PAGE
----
Koenraad Dedobbeleer (WIELS)

Well this post is a little bit too late, but I still wanted to share it anyway. Since writing these posts isn’t my toppriority at the moment, I lost sight of time. I still want to share this because I really liked this exhibition and when the next exhibition of this artist comes along, I will certainly be present. 

A few weeks ago the exhibition of Belgian artist Koenraad Dedobbeleer in WIELS (Brussels) ended. I visited this exhibition two times, one time with a guided tour of the artist himself and another time when I went to visit the other exhibition in the building, the exhibition of René Daniels.   


As I mentioned in the previous post of 8 ongoing exhibitions in Belgium, I had the privilige to visit this exhibition with a guided tour of the artist himself. I really enjoyed this (even though I was very ill). The artist gave us some insights on how his works come about. 

The space can be divided into three areas. The first one, which was the one who got my attention the most, was a big space filled with different sculptures (pieces made between 2013/2014 and recently). Every piece has its own space to breath.

Dedobbeleer works with ready mades and it can all seem a bit too conceptual and vague but the little museumtexts help to contextualise everything. Within his work he combines arthistorical references with popular culture. Such as the little snippet you can see on the third photo below. On the right there’s a sculpture that refers to a playground set, but with placing handles on the sculpture, Dedobbeleer refers to the arthistorical context in which every sculpture needed to be movable. Besides the visually pleasing pieces, I got fascinated by these tiny thoughtprocesses.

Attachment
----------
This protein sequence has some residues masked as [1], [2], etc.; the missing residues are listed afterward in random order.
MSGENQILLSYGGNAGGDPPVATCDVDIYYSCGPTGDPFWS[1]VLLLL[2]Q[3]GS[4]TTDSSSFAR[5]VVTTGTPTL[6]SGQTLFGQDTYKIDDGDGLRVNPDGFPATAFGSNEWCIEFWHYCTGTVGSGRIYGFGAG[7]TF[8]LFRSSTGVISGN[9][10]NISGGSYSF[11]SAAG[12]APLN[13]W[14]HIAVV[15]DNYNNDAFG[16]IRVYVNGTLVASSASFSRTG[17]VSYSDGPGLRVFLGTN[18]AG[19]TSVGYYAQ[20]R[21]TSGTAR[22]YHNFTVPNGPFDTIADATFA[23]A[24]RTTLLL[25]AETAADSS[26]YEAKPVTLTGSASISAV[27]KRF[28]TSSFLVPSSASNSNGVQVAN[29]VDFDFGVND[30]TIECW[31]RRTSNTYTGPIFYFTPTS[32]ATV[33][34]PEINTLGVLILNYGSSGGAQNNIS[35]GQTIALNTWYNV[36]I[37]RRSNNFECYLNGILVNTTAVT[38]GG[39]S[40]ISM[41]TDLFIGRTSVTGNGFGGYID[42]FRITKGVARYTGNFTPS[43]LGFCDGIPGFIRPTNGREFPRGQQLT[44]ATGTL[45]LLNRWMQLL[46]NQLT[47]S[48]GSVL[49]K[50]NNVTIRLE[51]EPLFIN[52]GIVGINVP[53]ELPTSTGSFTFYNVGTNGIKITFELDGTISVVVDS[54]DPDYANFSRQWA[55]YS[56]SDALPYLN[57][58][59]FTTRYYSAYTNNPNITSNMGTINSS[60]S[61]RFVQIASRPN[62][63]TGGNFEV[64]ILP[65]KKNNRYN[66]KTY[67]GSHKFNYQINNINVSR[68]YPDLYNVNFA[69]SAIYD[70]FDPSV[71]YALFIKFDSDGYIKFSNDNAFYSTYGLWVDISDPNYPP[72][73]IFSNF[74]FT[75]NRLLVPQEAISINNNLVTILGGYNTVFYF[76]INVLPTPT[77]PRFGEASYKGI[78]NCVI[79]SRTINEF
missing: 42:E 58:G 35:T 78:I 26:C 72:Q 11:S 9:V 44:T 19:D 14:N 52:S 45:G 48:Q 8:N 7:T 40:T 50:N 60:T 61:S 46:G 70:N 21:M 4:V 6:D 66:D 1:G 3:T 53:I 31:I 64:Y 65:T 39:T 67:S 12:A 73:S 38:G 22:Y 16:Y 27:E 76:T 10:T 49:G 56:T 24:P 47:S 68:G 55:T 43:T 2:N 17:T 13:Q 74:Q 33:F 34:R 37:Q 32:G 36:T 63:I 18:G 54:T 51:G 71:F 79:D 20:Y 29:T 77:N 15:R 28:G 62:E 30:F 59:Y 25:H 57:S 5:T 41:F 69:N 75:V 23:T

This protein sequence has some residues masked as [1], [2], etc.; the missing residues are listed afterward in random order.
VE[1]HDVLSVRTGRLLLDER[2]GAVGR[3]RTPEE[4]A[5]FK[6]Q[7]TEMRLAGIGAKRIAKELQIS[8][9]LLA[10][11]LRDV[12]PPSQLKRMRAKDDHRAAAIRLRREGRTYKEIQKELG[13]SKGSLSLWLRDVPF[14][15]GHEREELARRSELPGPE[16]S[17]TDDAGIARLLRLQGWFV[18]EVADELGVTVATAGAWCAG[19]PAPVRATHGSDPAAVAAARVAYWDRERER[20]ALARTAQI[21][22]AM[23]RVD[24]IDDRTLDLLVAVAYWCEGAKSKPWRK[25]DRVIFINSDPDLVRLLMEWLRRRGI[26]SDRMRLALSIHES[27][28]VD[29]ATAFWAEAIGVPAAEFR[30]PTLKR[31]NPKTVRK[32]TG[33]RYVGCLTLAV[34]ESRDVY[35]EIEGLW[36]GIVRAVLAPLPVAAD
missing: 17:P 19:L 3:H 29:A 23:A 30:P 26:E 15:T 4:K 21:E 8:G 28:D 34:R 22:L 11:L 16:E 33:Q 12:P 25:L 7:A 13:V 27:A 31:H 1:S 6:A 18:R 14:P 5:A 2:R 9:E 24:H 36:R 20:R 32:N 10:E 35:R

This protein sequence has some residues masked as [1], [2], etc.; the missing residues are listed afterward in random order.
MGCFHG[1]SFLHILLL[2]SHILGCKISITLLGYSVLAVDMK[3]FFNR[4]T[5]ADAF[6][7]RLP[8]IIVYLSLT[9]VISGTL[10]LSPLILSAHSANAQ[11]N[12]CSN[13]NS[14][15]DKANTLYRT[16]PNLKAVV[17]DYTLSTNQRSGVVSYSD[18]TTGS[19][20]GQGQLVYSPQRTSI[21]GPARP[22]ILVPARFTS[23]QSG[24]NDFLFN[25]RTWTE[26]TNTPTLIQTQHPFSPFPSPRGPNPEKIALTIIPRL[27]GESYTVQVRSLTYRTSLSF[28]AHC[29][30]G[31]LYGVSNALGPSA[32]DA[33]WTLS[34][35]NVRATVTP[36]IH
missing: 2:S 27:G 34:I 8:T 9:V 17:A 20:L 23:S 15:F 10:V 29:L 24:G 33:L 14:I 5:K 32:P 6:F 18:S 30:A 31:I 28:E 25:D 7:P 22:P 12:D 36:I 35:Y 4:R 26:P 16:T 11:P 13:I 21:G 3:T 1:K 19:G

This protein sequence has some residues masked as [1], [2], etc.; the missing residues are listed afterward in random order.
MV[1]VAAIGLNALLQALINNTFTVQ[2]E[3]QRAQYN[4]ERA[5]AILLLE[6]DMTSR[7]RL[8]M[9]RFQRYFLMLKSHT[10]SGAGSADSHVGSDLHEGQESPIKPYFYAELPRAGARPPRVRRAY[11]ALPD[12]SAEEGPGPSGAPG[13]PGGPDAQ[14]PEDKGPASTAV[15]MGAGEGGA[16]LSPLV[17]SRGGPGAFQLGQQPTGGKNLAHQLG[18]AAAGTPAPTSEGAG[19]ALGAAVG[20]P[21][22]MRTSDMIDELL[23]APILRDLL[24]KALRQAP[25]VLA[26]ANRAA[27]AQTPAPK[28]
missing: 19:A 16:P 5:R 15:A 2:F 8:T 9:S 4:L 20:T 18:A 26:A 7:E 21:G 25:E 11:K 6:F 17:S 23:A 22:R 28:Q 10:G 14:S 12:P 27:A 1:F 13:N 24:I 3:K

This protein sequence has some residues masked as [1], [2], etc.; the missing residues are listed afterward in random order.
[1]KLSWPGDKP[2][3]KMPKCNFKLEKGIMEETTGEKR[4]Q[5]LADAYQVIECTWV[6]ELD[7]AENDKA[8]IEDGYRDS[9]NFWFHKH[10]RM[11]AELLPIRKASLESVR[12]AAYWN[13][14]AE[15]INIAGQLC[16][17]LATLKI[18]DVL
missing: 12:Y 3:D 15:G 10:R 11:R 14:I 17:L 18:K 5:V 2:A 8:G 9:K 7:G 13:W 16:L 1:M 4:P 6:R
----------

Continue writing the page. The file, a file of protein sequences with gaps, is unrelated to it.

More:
The second space in the exhibition was called ‘The Gallery of Material Culture‘, a space in which five pastelgreenish boxes were placed. Every box was a collection of various items. My first instinct was to search for a story considering every item, but this wasn’t the intention of the artist. Besides these boxes there was a radiator serving as a sculpture and a sculpture of Diana, which the artist changed in a subtle way. For now the nose of the woman was replacedto seem like someone else. I seem to remember that he wanted to continue this process.    

When you went up the stairs you entered the third and final room. It felt more like a homey environment. There was a possibility to brew your own coffee, to warm up at a stove and read some books. 




What struck me was that every piece had a bizarre title to it. Throughout the time Dedobbeleer collects differents sentences from books and other literary sources. He writes these down and in this exhibition particular, he gave the curator the choice to give every piece a title from his wordarchive.




I never heard of Koenraad Dedobbeleer but I am glad I know him now. If I didn’t know that it was a soloexhibition I would have thought the space was filled with different artists. Dedobbeleer uses different themes and materials which prevents everything to feel like a cohesive oeuvre and yet it does.

I can’t wait for his next exhibition! 




F O L L O W   E M I T T R A   O N




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